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March 08, 2022 10:56 AM UTC

Wayne Laugesen's Late-Term Lunacy Could Actually Be Dangerous

  • 8 Comments
  • by: Colorado Pols
Wayne Laugesen.

For as long as we’ve been writing about Colorado politics in this space, the Gazette newspapers serving Colorado Springs and now foraying into the Denver media market have had a stridently conservative editorial board, consistent with the family of news outlets owned by local gazillionaire and nationwide GOP funder Phil Anschutz that includes the right-wing Washington Examiner. Longtime editorial board editor Wayne Laugesen has regularly used the unsigned editorial space in the Gazette as a blunt partisan political tool to defend Republicans and bash Democrats–often with absurd and offensive results, like when Laugesen accused the state’s first Jewish governor of ties to the KKK. After Laugesen attended the January 6th rally that degeneration into violence at the U.S. Capitol, Laugesen was convinced that Antifa was behind it.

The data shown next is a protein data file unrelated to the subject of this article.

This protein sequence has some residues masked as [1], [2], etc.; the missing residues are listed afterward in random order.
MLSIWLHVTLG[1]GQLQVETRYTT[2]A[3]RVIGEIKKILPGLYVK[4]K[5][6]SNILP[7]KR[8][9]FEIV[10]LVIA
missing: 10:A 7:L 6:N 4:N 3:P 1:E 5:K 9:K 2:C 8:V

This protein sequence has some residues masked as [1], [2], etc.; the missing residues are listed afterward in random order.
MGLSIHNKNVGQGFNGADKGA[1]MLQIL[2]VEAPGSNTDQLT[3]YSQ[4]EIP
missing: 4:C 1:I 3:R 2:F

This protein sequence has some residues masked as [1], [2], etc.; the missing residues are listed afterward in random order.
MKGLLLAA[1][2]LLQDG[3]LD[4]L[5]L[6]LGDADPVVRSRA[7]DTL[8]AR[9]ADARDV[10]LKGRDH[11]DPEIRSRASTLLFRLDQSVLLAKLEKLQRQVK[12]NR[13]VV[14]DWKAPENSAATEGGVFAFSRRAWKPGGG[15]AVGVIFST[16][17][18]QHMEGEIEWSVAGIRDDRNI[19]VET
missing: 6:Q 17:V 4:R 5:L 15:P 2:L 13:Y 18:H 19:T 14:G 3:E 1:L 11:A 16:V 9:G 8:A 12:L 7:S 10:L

Today, however, we’re not laughing off Laugesen’s latest serving of “shock jock” partisan misinformation. Because in his latest attack on House Bill 1279, the Reproductive Health Equity Act to protect abortion rights ahead of a possible repeal of Roe v. Wade later this year, the Gazette editorial board so grossly misrepresents the bill that it could lead to unhinged people who believe them going off the deep end:

In the latest attack on culture and law, 59 Democrats — with no Republican sponsors — may legalize the killing of newborns. [Pols emphasis] The right to kill birthed children is cleverly hidden in House Bill 22-1279, titled the “Reproductive Health Equity Act.” The Colorado House Health and Insurance Committee will consider it Wednesday.

Attempting to rationalize the outrageous suggestion that Democrats want “the right to kill birthed children,” Laugesen invokes former Virginia Gov. Ralph Northam, who faced a wildly inflated controversy two years ago over words omitted from their context: